simply adds the absolute coordinate differences along each principal axis (*dx*, *dy* and *dz*) while Chebyshev takes the maximum of them. In C (for generalization to 3D just add one coordinate of course):

```
int distTaxi(int x0, int y0, int x1, int y1)
{
x0 = x1 > x0 ? x1 - x0 : x0 - x1; // dx
y0 = y1 > y0 ? y1 - y0 : y0 - y1; // dy
return x0 + y0;
}
int distCheb(int x0, int y0, int x1, int y1)
{
x0 = x1 > x0 ? x1 - x0 : x0 - x1; // dx
y0 = y1 > y0 ? y1 - y0 : y0 - y1; // dy
return x0 > y0 ? x0 : y0;
}
```

Both of these distances approximate a circle in 2D with a square or a sphere in 3D with a cube, the difference is that taxicab is an upper estimate of the distance while Chebyshev is the lower estimate. For speed of execution (optimization) it may also be important that taxicab distance only uses the operation of addition while Chebyshev may result in branching (*if*) in the max function which is usually not good for performance.

A bit more accuracy can be achieved by averaging the taxicab and Chebyshev distances which in 2D approximates a circle with an 8 segment polygon and in 3D approximates a sphere with 24 sided polyhedron. The integer-only C code is following:

```
int dist8(int x0, int y0, int x1, int y1)
{
x0 = x1 > x0 ? x1 - x0 : x0 - x1; // dx
y0 = y1 > y0 ? y1 - y0 : y0 - y1; // dy
return (x0 + y0 + (x0 > y0 ? x0 : y0)) / 2;
}
```

{ The following is an approximation I came up with when working on tinyphysicsengine. While I measured the average and maximum error of the taxi/Chebyshev average in 3D at about 16% and 22% respectively, the following gave me 3% and 12% values. ~drummyfish }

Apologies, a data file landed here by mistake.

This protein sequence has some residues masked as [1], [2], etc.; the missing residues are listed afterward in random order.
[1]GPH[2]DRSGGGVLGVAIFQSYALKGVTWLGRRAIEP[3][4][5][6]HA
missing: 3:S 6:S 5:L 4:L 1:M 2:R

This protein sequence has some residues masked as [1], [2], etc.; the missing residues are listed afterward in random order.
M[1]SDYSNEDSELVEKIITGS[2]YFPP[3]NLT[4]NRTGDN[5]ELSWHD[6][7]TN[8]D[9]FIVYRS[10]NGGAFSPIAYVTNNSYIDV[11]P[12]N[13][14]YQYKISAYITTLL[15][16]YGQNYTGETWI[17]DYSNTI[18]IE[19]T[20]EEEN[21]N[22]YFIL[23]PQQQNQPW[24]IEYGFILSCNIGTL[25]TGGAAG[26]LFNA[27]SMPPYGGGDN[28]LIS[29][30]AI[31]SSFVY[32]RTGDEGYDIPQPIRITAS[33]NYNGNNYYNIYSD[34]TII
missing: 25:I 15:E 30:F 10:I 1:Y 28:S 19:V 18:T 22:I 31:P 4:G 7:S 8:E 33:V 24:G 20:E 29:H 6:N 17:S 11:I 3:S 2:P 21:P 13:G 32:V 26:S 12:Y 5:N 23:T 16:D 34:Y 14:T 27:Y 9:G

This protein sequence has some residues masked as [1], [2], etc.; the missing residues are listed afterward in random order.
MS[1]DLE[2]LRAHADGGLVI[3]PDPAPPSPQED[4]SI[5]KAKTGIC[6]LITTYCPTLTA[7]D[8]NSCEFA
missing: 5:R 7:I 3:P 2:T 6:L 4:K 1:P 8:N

Yet more accurate approximation of 3D Euclidean distance can be made with a 48 sided polyhedron. The principle is following: take absolute values of all three coordinate differences and order them by magnitude so that *dx >= dy >= dz >= 0*. This gets us into one of 48 possible slices of space (the other slices have the same shape, they just differ by ordering or signs of the coordinates but the distance in them is of course equal). In this slice we'll approximate the distance linearly, i.e. with a plane. We do this by simply computing the distance of our point from a plane that goes through origin and whose normal is approximately {0.8728,0.4364,0.2182} (it points in the direction that goes through the middle of space slice). The expression for the distance from this plane simplifies to simply *0.8728 * dx + 0.4364 * dy + 0.2182 * dz*. The following is an integer-only implementation in C (note that the constants above have been converted to allow division by 1024 for possible optimization of division to a bit shift):